Alabama: 5,546,070,765 (Pop. 4,822,023)
Texas: $67,150,000,000 (Pop. 26,059,203)
Depending upon where you live, that works out to be between $5,000 – $10,000 per student, at a cost-per-taxpayer of between $1,500 - $3,000 per year. And what does NASA’s budget look like? A paltry $17,770,000,000; less than a third of what Texas spends on educating its populace, or three times Alabama. For the average taxpayer that works out to…
$57 a year to support man’s exploration of space. Meanwhile you pay thousands to support a bloated and ineffective education system, run by-and-for the unions.
On the plus side, now that the Space Shuttle’s been retired without a replacement, NASA can focus more of its funds on the International Space Station; they’ll just have to hitch a ride with the Russians or Europeans.
Here we stand on the cusp of the future – a country which once landed on the moon with pocket calculators – and Iranian goat-herders with technology that’s 30 years out-of-date are dreaming bigger dreams than us.
But this is more than just technological progress grinding to a crawl; it’s also technology going offline.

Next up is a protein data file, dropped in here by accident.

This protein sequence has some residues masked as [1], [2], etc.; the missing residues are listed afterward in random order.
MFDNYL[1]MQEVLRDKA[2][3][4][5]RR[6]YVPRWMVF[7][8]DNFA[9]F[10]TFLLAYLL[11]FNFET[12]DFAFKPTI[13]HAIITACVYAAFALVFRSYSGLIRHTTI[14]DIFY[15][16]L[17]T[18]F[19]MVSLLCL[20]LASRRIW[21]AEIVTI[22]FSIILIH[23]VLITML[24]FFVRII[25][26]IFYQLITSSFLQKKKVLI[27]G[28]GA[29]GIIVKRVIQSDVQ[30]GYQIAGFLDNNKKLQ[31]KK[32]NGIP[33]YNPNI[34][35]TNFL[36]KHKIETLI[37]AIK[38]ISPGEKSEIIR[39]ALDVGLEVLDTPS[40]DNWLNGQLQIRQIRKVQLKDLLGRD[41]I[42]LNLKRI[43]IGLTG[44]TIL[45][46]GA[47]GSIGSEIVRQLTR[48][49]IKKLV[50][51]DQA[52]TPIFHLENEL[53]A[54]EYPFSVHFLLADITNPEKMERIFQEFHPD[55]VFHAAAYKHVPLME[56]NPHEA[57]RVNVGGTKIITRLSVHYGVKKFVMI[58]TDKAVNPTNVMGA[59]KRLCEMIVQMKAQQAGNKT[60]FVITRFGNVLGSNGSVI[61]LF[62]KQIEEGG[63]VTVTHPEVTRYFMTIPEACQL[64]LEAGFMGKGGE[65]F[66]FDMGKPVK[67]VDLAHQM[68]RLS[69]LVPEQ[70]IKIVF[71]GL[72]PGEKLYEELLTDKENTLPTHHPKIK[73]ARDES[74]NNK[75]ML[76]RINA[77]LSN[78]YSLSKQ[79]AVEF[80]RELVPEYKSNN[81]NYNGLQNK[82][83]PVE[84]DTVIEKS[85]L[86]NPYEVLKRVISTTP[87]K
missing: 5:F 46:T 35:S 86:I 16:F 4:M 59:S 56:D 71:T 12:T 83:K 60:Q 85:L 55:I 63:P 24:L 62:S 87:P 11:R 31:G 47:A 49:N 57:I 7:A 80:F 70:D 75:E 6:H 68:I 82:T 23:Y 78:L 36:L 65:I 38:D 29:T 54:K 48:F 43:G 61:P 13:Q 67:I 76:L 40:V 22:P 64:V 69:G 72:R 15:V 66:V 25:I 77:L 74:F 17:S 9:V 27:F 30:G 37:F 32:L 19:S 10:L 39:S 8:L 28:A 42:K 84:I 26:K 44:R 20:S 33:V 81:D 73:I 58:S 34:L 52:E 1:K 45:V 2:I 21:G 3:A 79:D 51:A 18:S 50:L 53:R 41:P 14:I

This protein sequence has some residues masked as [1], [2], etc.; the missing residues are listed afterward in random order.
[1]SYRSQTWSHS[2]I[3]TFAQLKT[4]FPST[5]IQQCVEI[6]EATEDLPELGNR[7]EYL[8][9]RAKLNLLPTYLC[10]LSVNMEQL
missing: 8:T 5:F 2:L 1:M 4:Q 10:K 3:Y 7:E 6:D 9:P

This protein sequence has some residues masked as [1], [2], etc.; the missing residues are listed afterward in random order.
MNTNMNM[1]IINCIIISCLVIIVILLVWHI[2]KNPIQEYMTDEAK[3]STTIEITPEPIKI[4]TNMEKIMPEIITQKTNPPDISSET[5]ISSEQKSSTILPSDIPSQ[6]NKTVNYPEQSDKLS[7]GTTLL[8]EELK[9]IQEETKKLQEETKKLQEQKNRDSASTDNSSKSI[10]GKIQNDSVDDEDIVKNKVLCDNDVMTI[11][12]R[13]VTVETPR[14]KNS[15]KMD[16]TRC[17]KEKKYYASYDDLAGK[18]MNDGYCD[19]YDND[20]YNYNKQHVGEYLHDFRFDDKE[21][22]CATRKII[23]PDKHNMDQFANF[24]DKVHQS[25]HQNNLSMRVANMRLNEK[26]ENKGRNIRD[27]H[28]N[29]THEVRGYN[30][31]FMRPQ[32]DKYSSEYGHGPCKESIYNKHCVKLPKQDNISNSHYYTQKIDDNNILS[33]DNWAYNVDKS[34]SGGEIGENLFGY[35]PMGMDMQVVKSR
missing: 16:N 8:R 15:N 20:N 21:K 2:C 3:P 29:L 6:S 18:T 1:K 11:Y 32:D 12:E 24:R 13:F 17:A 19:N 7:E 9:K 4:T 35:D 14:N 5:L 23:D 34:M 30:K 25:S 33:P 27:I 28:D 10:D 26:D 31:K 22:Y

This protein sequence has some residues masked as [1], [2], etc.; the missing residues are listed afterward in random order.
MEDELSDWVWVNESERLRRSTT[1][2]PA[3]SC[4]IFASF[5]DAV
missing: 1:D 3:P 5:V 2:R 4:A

The LGM-118A Peacekeepers were the replacement for the old Minuteman ICBMs, a critical component of America’s policy of Nuclear Deterrence. The Minuteman suffered deficiencies of both payload and accuracy. Start a war? Bomb a city? No problem. Take out an enemy silo defensively? Even if it hits it’s not going to penetrate the concrete.
The Peacekeepers provided a precise and time-sensitive retaliatory capability; a guarantee that if anybody lobbed one first, the US would be able to punch them back with a quick one-two. Good neighbours and fences and all that. I say “provided” because by 2005 the force of 114 on-alert missiles had been reduced to 10 on standby. Officially this was done out of a misguided philosophy of disarmament; unofficially George Bush II needed to fund his adventure in Iraq. The US can no longer defend itself in a nuclear conflict.
This is why the State Department is so upset by the Iranian Space Monkey: the United States is turning into a second-rate country, not just technologically, but strategically as well. An Iranian rocket on a peaceful mission manages to sum up all of this, to strike cold terror into the souls of the people who thought they could treat the world like a game of puppetry, pulling and yanking on strings, never worrying that they might be breaking the marionettes.
That pungent aroma you smell is a racial memory of Rome burning. Perhaps, when the last set of rafters comes crashing down, the Great Republic will rise again like a Phoenix, now that those who set it aflame are brought low…
No promises, though.